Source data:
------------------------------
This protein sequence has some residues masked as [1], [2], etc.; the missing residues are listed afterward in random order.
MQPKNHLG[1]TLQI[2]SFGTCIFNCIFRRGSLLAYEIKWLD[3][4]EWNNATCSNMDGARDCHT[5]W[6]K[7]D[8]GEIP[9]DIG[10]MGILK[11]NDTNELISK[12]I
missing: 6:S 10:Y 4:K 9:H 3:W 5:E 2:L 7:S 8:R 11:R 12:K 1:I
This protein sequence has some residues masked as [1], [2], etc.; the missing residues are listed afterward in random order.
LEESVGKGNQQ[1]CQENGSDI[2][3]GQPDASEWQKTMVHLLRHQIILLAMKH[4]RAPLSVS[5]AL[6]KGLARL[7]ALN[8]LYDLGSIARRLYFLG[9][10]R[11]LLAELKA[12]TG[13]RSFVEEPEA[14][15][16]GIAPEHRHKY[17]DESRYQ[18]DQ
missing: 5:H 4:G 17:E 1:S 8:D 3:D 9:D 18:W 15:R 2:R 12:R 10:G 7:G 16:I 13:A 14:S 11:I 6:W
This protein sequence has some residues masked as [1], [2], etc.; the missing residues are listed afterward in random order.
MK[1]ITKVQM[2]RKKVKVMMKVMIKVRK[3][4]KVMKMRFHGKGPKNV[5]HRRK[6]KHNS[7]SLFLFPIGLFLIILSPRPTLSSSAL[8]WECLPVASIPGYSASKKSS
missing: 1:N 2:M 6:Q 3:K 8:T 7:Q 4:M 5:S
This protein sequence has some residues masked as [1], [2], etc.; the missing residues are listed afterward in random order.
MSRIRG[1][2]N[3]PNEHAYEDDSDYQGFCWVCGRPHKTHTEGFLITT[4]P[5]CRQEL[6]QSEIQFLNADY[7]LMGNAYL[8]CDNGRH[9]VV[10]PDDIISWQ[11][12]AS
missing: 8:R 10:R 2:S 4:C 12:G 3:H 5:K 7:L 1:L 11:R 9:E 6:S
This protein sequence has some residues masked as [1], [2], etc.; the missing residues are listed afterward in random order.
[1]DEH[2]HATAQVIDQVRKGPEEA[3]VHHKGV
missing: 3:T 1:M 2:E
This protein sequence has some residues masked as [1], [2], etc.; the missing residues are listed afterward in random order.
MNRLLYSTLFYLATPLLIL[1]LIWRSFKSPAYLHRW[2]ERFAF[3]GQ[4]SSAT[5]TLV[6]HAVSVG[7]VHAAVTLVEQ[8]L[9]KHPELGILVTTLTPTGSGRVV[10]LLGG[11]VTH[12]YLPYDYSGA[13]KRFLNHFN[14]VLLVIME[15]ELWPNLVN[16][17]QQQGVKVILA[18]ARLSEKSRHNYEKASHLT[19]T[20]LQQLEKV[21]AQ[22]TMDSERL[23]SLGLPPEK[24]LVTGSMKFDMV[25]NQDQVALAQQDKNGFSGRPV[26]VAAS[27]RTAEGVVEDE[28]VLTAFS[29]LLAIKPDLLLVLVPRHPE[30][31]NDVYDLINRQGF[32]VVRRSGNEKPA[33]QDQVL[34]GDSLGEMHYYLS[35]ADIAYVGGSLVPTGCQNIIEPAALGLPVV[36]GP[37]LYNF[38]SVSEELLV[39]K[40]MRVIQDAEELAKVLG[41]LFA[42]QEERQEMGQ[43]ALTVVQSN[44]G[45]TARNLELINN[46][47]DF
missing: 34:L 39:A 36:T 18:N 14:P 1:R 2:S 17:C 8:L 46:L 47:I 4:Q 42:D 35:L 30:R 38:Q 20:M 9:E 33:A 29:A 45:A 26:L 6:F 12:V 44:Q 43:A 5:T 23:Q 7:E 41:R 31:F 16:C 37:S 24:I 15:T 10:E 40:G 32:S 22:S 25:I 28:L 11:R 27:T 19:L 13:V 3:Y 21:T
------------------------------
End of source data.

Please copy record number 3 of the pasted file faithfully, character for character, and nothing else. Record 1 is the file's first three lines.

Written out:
This protein sequence has some residues masked as [1], [2], etc.; the missing residues are listed afterward in random order.
MK[1]ITKVQM[2]RKKVKVMMKVMIKVRK[3][4]KVMKMRFHGKGPKNV[5]HRRK[6]KHNS[7]SLFLFPIGLFLIILSPRPTLSSSAL[8]WECLPVASIPGYSASKKSS
missing: 1:N 2:M 6:Q 3:K 8:T 7:Q 4:M 5:S